Derek Prince - It Isn't The Sheep That Divide The Church. It Is The Shepherds
This is an excerpt from: Self-Humbling Through Fasting
So, let’s look at some of the people that did it. Turn to the end of 1 Samuel, the last verse of 1 Samuel, it’s very interesting. I was already a pastor in England, in London, and I decided I was going to fast for a week. Then I thought to myself, "Has anyone ever fasted for a week and survived". I thought, "Will I live through it". And let me tell you Americans if you’ve never been to England, the English people warm their bodies, not their houses. So I knew it was going to be chilly and it was. So I was thinking you know, could anybody ever fast seven days and survive. And I happened to look at the last verse of 1 Samuel and it says about the men of Jabesh Gilead: "Then they took down their bones", that’s the bones of Saul and his sons, "and buried them under the tamarisk tree at Jabesh Gilead, and fasted seven days". Those are the last words of 1 Samuel.
I said to myself, "If they could do it, I can do it". After all, they were farmers. They had their cattle to attend to, their other agricultural duties. They weren’t able to just sit around and do nothing. And they fasted seven days. And God opened my heart and understanding to see how revolutionary this is, this little three or four words at the end of 1 Samuel. Because 1 Samuel in the history of Israel is the book of decline, division and defeat. And at the end of 1 Samuel, the Philistines had defeated the Israelites and driven them out of their cities so that they fled over the Jordan eastward, and David whose the one hope of the nation returns to Ziklag and finds that the Amalekites have taken the city and burned it and taken away all the wives and the children of David and his men.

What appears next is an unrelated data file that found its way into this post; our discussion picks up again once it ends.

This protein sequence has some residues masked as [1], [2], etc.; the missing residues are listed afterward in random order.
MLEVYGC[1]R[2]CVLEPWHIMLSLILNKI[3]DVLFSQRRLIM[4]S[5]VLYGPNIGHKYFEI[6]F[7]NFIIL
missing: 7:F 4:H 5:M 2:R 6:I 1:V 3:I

You couldn’t choose a moment of greater disaster. But if you look in 2 Samuel it’s the reverse. It’s a book of recovery, reunion and victory. And what was the turning point? The men of Jabesh Gilead. I don’t think it’s possible to overemphasize the significance of fasting. That’s what brought the change, the turning point. So let’s look at some others. Let’s look at that well-known character Jonah. Jonah 3. I’m sure most people here know the story of Jonah. He was a prophet, and God told him to go to Nineveh, east. And he got up and went west. The exact opposite direction. I’ve analyzed every step that Jonah took from then onwards was a step downwards. He went down from the mountains to the plain, from the plain into the city, from the city into the ship, and from the ship into the sea.
So let that be a warning to you. Don’t backslide. Because from that moment onwards, every step you take will be a step downwards. Jonah is rather a favorite character of mine. I think I want to relate something that happened in I think 1970. It could be 1971. In the sort of dewy early days of the Charismatic Revival when the dew was still fresh on the grass, which has now evaporated. I had become associate with three well known preachers; Bob Mumford, Charles Simpson and Don Basham. I mean we were very simple, but we let it be known that God had put us together. Well that was a threat to everybody else in the body of Christ basically. And so at that time, Dennis Bennett the rector of St. the rector of St. Luke’s Episcopal Church in Seattle, Washington, was one of the sort of star leaders of the Charismatic movement.